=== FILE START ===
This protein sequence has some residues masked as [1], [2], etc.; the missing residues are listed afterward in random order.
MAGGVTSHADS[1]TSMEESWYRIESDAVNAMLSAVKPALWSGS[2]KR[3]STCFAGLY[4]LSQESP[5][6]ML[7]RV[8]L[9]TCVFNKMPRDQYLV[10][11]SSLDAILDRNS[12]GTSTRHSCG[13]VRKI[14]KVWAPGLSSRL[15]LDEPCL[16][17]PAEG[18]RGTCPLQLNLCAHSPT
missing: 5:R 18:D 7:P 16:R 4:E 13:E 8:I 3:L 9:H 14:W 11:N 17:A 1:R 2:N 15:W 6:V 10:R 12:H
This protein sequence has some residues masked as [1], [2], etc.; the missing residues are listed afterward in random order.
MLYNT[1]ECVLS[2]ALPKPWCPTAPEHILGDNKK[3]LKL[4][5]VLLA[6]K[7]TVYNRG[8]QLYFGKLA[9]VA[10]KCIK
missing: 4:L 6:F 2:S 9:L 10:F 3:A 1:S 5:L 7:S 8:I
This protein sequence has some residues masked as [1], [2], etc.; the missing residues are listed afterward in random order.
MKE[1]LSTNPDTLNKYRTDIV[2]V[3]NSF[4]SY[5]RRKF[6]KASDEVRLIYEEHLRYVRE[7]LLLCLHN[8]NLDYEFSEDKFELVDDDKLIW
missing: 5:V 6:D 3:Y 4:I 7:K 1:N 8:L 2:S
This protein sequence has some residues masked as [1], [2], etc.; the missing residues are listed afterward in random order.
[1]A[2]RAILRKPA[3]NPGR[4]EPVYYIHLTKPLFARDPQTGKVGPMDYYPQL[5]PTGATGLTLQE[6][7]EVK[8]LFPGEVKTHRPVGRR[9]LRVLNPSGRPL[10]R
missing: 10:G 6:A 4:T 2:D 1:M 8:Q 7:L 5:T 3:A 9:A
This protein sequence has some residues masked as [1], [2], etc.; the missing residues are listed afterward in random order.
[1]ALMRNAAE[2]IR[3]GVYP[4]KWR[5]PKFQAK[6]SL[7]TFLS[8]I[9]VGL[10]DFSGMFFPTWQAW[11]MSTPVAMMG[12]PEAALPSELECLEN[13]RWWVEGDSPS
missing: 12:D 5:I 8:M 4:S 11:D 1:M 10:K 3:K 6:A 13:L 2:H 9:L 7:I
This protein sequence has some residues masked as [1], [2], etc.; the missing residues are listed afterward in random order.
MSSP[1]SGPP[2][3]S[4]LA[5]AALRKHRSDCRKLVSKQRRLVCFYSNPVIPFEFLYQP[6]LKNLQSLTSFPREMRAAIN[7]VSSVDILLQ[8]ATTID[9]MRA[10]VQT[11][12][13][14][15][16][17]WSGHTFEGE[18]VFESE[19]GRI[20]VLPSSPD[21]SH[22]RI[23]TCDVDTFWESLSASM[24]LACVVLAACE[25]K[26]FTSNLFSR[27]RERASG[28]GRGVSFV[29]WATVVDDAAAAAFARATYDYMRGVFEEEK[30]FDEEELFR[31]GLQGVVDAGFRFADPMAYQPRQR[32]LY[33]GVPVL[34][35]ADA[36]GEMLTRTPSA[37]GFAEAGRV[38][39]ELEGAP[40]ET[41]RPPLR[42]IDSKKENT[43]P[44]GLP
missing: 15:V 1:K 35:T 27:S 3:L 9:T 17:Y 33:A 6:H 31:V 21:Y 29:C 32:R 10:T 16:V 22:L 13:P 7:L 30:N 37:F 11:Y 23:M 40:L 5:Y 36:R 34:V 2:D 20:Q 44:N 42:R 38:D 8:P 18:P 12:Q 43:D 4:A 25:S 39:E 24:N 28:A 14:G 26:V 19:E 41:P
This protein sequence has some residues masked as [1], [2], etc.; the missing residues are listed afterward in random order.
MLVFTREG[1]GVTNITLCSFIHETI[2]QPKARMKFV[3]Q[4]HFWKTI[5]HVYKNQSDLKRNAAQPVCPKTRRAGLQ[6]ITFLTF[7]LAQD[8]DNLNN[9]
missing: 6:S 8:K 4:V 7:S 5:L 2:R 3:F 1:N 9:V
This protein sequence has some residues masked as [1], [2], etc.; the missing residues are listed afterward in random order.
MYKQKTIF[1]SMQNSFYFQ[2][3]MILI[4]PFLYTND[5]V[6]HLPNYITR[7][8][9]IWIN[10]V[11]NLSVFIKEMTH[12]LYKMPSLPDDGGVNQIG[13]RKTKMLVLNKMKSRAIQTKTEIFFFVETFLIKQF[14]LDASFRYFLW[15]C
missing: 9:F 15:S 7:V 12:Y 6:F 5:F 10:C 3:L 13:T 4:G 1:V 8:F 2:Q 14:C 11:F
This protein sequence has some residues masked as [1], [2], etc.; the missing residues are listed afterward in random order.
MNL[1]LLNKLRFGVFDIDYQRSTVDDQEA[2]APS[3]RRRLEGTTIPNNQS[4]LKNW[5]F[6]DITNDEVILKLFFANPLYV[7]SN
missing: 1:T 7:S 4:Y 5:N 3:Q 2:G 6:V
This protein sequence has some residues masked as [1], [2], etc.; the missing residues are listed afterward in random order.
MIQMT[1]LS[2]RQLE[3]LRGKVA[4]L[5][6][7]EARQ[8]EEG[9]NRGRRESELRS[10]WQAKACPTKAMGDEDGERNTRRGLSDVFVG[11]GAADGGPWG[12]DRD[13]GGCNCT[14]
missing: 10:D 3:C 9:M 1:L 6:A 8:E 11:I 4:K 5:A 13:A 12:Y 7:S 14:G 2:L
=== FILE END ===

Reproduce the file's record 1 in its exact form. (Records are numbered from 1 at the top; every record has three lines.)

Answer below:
This protein sequence has some residues masked as [1], [2], etc.; the missing residues are listed afterward in random order.
MAGGVTSHADS[1]TSMEESWYRIESDAVNAMLSAVKPALWSGS[2]KR[3]STCFAGLY[4]LSQESP[5][6]ML[7]RV[8]L[9]TCVFNKMPRDQYLV[10][11]SSLDAILDRNS[12]GTSTRHSCG[13]VRKI[14]KVWAPGLSSRL[15]LDEPCL[16][17]PAEG[18]RGTCPLQLNLCAHSPT
missing: 5:R 18:D 7:P 16:R 4:E 13:E 8:I 3:L 9:H 14:W 11:N 17:A 1:R 2:N 15:W 6:V 10:R 12:H